Today is a big day for privacy in the United States: each of us can now call our mom, our best friend, or a pizza delivery service without the NSA automatically keeping a record of who we called, when, and how long the conversation lasts.
"It's been more than a decade since that was the case," writes Trevor Timm at the Guardian. "Now the only question is: will it last?"
After the Senate voted down an extension of the Section 215 of the Patriot Act in a rare Sunday evening session, the dreaded law authorizing the mass surveillance of Americans expired at the first stroke of midnight and, with that stroke, one of the NSA's most controversial and invasive surveillance program exposed by Edward Snowden was reportedly shut down. But what powers the NSA will have by the end of the week – the details of which is still up in the air and changing by the hour – is anyone's guess.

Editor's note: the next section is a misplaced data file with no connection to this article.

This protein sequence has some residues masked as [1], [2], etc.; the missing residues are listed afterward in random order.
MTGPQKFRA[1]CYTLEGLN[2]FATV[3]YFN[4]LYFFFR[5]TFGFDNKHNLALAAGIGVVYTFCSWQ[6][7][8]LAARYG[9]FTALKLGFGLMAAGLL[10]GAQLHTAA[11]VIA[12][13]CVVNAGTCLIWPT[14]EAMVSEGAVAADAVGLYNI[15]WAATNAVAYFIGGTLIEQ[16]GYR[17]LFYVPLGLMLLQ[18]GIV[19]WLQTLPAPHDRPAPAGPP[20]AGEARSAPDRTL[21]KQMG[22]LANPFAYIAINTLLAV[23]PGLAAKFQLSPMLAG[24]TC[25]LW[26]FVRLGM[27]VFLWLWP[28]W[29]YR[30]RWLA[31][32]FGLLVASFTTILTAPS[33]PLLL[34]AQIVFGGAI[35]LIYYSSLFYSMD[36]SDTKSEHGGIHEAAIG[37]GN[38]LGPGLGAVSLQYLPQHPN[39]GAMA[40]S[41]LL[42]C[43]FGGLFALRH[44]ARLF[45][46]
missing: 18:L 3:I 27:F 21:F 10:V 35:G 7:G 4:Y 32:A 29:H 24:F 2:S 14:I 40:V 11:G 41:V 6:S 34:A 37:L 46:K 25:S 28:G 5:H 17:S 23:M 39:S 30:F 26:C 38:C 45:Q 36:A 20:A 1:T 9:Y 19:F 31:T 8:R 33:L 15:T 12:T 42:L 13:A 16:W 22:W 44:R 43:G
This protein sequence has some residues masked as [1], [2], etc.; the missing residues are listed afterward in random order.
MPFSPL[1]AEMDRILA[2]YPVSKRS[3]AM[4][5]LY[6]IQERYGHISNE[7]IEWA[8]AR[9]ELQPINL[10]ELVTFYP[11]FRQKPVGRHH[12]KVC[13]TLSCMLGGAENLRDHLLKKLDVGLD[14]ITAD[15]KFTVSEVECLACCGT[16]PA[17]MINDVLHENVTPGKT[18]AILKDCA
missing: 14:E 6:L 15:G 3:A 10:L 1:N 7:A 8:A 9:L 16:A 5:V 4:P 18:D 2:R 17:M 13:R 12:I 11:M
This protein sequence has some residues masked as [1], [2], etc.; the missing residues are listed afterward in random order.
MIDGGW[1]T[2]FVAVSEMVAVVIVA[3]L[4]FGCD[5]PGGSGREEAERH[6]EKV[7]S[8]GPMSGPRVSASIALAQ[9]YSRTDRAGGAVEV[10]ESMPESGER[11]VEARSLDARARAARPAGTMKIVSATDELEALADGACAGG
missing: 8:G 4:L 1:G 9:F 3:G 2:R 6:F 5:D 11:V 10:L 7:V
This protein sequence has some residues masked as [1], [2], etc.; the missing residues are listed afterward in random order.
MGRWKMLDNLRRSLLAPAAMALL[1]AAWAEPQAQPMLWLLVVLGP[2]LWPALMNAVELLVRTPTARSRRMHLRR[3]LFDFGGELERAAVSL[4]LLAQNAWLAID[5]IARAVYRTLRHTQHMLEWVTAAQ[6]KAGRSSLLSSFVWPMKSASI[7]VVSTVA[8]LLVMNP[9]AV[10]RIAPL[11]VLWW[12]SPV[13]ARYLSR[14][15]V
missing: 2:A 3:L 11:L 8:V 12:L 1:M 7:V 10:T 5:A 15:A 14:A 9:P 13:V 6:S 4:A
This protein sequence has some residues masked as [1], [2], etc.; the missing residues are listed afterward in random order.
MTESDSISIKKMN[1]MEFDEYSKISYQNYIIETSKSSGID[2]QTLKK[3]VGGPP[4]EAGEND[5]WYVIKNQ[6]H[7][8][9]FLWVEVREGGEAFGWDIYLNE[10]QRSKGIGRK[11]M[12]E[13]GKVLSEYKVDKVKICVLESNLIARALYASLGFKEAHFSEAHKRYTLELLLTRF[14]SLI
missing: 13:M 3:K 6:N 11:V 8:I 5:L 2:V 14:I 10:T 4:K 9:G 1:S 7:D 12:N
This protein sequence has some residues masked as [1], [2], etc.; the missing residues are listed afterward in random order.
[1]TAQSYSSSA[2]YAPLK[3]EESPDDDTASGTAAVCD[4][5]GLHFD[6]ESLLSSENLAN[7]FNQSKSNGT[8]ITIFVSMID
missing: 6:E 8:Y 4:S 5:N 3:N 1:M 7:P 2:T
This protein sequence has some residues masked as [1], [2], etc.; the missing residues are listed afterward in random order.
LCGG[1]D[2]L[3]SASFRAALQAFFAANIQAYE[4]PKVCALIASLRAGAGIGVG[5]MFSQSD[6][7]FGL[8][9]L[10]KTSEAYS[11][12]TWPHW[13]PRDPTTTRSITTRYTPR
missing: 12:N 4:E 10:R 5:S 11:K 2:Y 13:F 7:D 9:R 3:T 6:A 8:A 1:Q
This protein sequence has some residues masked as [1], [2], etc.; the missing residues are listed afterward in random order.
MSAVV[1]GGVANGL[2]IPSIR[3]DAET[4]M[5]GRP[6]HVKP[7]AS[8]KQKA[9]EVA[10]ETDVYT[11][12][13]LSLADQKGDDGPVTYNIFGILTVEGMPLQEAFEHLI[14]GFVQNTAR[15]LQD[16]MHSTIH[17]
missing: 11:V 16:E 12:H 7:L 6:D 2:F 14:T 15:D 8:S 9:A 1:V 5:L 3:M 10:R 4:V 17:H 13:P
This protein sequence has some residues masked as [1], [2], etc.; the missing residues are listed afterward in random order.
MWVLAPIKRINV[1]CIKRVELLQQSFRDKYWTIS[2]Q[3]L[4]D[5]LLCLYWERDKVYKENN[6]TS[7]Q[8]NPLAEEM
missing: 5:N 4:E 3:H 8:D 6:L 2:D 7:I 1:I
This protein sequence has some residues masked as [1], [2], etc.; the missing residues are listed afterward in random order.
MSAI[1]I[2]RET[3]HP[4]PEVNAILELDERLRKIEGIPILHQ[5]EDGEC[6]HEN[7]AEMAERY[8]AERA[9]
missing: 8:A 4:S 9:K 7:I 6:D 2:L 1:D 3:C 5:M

Facing no other choice, the Senate also voted on Sunday night to move forward on the USA Freedom Act, the compromise-of-a-compromise NSA reform bill that will bring portions of the Patriot Act back from the dead, but will nonetheless permanently make end the NSA's bulk records program as we know it … at least, it will if it remains as it's written now.
But Senators could now add amendments to the bill in an attempt to weaken its reforms out of existence, an opportunity that, due to procedural hurdles, they would not have had if they had passed it anytime in the last week. This normally would be a great opportunity to strengthen the bill's many shortcomings – but given Senator majority leader Mitch McConnell's unquestioning loyalty to intelligence agencies who have repeatedly misled the public about their authority and their abuse of it, and the power he wields to force the vast majority of his party to vote along with him, anything could happen.
The NSA can't surveil Americans' every phone call – at least for now [Trevor Timm/Guardian Comment is Free]